Urmila Pullat

Can we shrink the car?

Estimated reading time: 3 Minutes
Peppered with questions and comments from the audience and lively, engaging discussion throughout, this deep dive parallel session about the future of public transport in cities was truly enjoyable.

The session was poised to be interesting and thought-provoking from the very beginning when Dr Atif Ansar, the chair for the session opened the floor for questions and comments, before handing over to the speakers. The audience, as is usual of a conference as stimulating as the Challenges of Government conference brought up some key, deeply insightful points that set the tone for the rest of the discussion. The main questions revolved around whether economic growth is enabling cities to ‘flourish’, and, in the present scenario of increasing growth and needs of cities, whether current methods of public transport can scale to effectively meet the demands of burgeoning cities.

David Banister, Professor of Transport Studies at the Transport Studies Unit of the University of Oxford spoke first. The key point raised by Prof. Banister was, ‘‘In order to meet the vision of a ‘city’, how can we make best use of the space available?’’ In a world where demand will far outstrip availability of transport, who owns this ‘space’? The notion of ‘space’ was juxtaposed with the car and for me, the most interesting thing that he elaborated upon was the car is a big part of the problem rather than the solution. ‘Can we shrink the car?’ was in his own words, a radical solution to the issue at hand as cars provide no financial incentive for public transport to develop and prevents alternative use of ‘space’ . His radical solution went one step further to ponder about whether we need to own cars in the first place. I found myself lingering with this thought, wondering about the feasibility of it in my country, India where the system of public transport in the big cities is bursting at the seams, stretched thin and absolutely unable to handle the demands of cities that seem to magically grow exponentially! Prof Banister also hearkened us to the very real but understated issue of public transport contributing significantly to the monster of climate change.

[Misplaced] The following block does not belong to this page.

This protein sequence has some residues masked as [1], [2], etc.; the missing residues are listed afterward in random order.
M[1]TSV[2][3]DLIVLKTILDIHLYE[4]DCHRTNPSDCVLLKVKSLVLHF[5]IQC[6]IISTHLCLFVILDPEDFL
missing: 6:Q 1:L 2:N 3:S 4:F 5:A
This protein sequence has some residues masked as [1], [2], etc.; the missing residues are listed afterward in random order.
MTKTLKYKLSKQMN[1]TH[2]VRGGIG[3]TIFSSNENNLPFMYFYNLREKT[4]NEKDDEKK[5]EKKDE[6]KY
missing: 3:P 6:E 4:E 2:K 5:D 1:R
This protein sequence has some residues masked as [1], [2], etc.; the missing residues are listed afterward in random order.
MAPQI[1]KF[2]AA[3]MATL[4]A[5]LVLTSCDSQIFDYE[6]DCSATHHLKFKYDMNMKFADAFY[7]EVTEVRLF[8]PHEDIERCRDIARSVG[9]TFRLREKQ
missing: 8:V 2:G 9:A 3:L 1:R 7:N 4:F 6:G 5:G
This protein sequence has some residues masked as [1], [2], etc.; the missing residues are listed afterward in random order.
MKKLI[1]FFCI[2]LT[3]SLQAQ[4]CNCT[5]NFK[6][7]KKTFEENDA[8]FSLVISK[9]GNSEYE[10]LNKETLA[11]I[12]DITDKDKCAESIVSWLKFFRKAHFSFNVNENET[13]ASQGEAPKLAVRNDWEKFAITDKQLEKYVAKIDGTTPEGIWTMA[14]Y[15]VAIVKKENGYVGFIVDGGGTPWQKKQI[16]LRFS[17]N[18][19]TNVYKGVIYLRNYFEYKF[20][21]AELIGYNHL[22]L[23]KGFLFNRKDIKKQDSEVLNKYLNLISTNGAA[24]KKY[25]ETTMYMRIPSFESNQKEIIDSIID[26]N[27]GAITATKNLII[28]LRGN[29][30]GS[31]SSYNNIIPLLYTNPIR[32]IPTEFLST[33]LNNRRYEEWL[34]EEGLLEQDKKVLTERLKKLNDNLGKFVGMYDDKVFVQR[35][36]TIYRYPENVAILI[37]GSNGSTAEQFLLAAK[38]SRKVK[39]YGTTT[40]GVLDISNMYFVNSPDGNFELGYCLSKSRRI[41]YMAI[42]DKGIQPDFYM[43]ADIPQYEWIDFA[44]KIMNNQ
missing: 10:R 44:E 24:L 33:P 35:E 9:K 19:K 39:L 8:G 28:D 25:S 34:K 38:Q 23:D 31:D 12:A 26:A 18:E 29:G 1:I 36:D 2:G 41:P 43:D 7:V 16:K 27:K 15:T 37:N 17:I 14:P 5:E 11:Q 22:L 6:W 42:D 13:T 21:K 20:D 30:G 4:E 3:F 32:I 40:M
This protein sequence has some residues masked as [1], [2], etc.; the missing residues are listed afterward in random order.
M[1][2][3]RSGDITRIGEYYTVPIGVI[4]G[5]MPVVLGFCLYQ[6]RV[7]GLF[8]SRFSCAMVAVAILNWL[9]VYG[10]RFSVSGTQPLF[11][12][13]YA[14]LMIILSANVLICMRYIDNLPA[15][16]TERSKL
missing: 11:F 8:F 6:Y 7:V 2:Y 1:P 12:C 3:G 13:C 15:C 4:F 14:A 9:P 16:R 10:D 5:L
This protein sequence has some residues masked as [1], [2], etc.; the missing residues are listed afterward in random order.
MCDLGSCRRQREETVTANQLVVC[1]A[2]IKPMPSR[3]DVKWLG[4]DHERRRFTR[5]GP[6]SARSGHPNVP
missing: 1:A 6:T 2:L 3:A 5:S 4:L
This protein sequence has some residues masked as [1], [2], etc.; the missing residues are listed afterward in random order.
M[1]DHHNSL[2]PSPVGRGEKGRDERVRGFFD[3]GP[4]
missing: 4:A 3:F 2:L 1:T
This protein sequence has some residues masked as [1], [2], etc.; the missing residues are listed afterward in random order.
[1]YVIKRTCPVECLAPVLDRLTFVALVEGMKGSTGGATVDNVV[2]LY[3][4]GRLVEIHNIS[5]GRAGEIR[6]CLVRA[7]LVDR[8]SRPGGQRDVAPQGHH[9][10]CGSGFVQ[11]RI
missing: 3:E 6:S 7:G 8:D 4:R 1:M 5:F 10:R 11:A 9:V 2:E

flourishing-cities-transportWe next heard Susan Claris (pictured above), Associate Director of ARUP, speak. The emphasis of her talk was on how crucial ‘walk’ is to the whole paradigm of public transport. More interestingly, the link between public transport and health was highlighted by her by focusing on the role of walking. Walking is a low-tech solution that improves physical and mental health apart from having the obvious environmental benefit of reducing pollution by becoming a key component of the public transport system of a city. She gave the example of dementia being the leading cause of death for women in Britain, and the strong links between physical activity and the lowering of dementia risk.

The floor was then open to audience comments on the best and worst cities. Copenhagen, Tokyo, Manchester, Freiburg and Singapore were among the best cities while Brasilia, Cairo and Bangalore led from the bottom. It was pointed out that in Copenhagen, a large segment of the population cycle more than once a week and there is a veritable normalization of cycling as a part of life. People see themselves as normal people, biking and going about their daily routines, and not as ‘cyclists’.  This brought us to the white elephant in the room –behavioral interventions are necessary to incentivize behavior patterns like cycling. Prof. David in a complete antithesis to conventional economist wisdom, declared that people are totally non-rational and it is imperative to engage with them if behavior change is the goal.

The key takeaways from this session were:

  • The role of public transport as a significant yet often inconspicuous(in discussions) contributor of climate change

  • Cars as a disincentive to development of robust systems of public transport and the example of Copenhagen which has one of the best public transport systems in the world and a corresponding high, prohibitive cost of cars

  • The importance of walking as a means of public transport and its direct link to good health

  • Behavioral changes, in order to change the system can only come about by engaging with people as ‘non-rational’ beings: transport options must be easy to choose.


I left the session feeling suitably energized to chart a public transport policy strategy for India... but I soon realized then the key aspects that were missing from the discussions. The special challenges faced by developing countries were not touched upon adequately; cycling and walking forming a significant part of public transport in India seems to be eons away given that in most part of the country - footpaths don’t exist!
Urmila Pullat is an MPP student (class of 2014) at the Blavatnik School of Government.